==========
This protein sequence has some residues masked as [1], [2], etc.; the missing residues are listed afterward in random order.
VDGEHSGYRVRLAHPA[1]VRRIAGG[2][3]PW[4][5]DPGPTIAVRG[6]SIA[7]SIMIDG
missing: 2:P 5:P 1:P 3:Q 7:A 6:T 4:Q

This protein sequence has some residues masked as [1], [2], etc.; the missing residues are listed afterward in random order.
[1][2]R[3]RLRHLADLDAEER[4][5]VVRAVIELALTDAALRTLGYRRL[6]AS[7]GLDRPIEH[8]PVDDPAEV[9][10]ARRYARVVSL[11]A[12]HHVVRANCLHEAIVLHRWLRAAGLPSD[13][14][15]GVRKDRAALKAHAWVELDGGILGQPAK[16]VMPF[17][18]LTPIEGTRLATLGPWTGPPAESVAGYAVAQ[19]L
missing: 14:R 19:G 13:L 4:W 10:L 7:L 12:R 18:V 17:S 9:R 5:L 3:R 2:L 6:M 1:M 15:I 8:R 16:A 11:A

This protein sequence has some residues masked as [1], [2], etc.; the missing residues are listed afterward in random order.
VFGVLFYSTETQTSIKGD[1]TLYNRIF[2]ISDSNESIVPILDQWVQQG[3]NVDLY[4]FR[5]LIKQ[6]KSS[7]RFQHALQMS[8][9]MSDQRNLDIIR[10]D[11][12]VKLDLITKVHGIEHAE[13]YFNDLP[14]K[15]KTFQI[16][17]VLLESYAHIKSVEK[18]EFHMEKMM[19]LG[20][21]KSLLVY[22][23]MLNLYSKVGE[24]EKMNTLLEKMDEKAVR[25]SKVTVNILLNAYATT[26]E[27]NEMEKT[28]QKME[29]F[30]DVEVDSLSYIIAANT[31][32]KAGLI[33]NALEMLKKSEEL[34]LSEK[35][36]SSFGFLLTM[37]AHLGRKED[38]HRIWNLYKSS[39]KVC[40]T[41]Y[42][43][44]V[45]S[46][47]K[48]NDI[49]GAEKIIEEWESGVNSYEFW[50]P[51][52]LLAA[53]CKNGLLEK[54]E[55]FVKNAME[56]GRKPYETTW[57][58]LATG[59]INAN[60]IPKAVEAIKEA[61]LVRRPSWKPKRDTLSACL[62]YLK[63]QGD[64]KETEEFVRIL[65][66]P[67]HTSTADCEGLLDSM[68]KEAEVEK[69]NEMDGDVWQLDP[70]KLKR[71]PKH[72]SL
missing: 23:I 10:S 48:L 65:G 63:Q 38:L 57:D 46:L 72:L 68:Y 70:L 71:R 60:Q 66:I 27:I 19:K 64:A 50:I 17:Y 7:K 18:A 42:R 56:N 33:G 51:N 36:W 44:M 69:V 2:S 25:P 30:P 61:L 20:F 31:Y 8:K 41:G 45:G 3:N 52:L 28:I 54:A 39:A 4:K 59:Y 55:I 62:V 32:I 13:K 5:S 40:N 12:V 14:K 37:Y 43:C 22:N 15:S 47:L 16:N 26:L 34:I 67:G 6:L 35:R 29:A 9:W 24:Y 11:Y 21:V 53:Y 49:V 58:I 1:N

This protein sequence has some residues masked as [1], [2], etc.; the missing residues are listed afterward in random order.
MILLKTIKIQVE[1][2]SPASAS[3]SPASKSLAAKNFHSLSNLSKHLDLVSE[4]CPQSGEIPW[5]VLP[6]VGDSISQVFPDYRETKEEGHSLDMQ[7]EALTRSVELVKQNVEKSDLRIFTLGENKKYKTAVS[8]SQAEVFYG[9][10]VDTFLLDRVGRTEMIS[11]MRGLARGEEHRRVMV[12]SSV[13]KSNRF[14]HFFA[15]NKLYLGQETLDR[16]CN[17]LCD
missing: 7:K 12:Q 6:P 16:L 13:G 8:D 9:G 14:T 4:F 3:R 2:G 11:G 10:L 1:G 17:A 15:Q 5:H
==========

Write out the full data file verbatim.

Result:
This protein sequence has some residues masked as [1], [2], etc.; the missing residues are listed afterward in random order.
VDGEHSGYRVRLAHPA[1]VRRIAGG[2][3]PW[4][5]DPGPTIAVRG[6]SIA[7]SIMIDG
missing: 2:P 5:P 1:P 3:Q 7:A 6:T 4:Q

This protein sequence has some residues masked as [1], [2], etc.; the missing residues are listed afterward in random order.
[1][2]R[3]RLRHLADLDAEER[4][5]VVRAVIELALTDAALRTLGYRRL[6]AS[7]GLDRPIEH[8]PVDDPAEV[9][10]ARRYARVVSL[11]A[12]HHVVRANCLHEAIVLHRWLRAAGLPSD[13][14][15]GVRKDRAALKAHAWVELDGGILGQPAK[16]VMPF[17][18]LTPIEGTRLATLGPWTGPPAESVAGYAVAQ[19]L
missing: 14:R 19:G 13:L 4:W 10:L 7:L 12:R 18:V 17:S 9:R 5:L 3:R 2:L 6:M 1:M 15:I 8:R 16:A 11:A

This protein sequence has some residues masked as [1], [2], etc.; the missing residues are listed afterward in random order.
VFGVLFYSTETQTSIKGD[1]TLYNRIF[2]ISDSNESIVPILDQWVQQG[3]NVDLY[4]FR[5]LIKQ[6]KSS[7]RFQHALQMS[8][9]MSDQRNLDIIR[10]D[11][12]VKLDLITKVHGIEHAE[13]YFNDLP[14]K[15]KTFQI[16][17]VLLESYAHIKSVEK[18]EFHMEKMM[19]LG[20][21]KSLLVY[22][23]MLNLYSKVGE[24]EKMNTLLEKMDEKAVR[25]SKVTVNILLNAYATT[26]E[27]NEMEKT[28]QKME[29]F[30]DVEVDSLSYIIAANT[31][32]KAGLI[33]NALEMLKKSEEL[34]LSEK[35][36]SSFGFLLTM[37]AHLGRKED[38]HRIWNLYKSS[39]KVC[40]T[41]Y[42][43][44]V[45]S[46][47]K[48]NDI[49]GAEKIIEEWESGVNSYEFW[50]P[51][52]LLAA[53]CKNGLLEK[54]E[55]FVKNAME[56]GRKPYETTW[57][58]LATG[59]INAN[60]IPKAVEAIKEA[61]LVRRPSWKPKRDTLSACL[62]YLK[63]QGD[64]KETEEFVRIL[65][66]P[67]HTSTADCEGLLDSM[68]KEAEVEK[69]NEMDGDVWQLDP[70]KLKR[71]PKH[72]SL
missing: 23:I 10:S 48:L 65:G 63:Q 38:L 57:D 46:L 72:L 68:Y 70:L 71:R 60:Q 66:I 27:I 19:K 64:A 50:I 17:Y 7:K 18:A 42:R 56:N 33:G 51:N 36:W 44:M 69:V 2:S 25:P 30:P 61:L 20:F 31:Y 8:K 41:G 45:G 3:N 52:L 28:I 54:A 39:A 4:K 59:Y 55:I 62:V 32:I 13:K 5:S 40:N 12:V 14:K 37:Y 43:C 22:N 15:S 47:L 16:N 26:L 34:I 67:G 6:L 35:R 29:A 9:W 24:Y 11:Y 21:V 53:Y 49:V 58:I 1:N

This protein sequence has some residues masked as [1], [2], etc.; the missing residues are listed afterward in random order.
MILLKTIKIQVE[1][2]SPASAS[3]SPASKSLAAKNFHSLSNLSKHLDLVSE[4]CPQSGEIPW[5]VLP[6]VGDSISQVFPDYRETKEEGHSLDMQ[7]EALTRSVELVKQNVEKSDLRIFTLGENKKYKTAVS[8]SQAEVFYG[9][10]VDTFLLDRVGRTEMIS[11]MRGLARGEEHRRVMV[12]SSV[13]KSNRF[14]HFFA[15]NKLYLGQETLDR[16]CN[17]LCD
missing: 7:K 12:Q 6:P 16:L 13:G 8:D 9:G 14:T 4:F 3:R 2:G 11:G 10:L 1:G 17:A 15:Q 5:H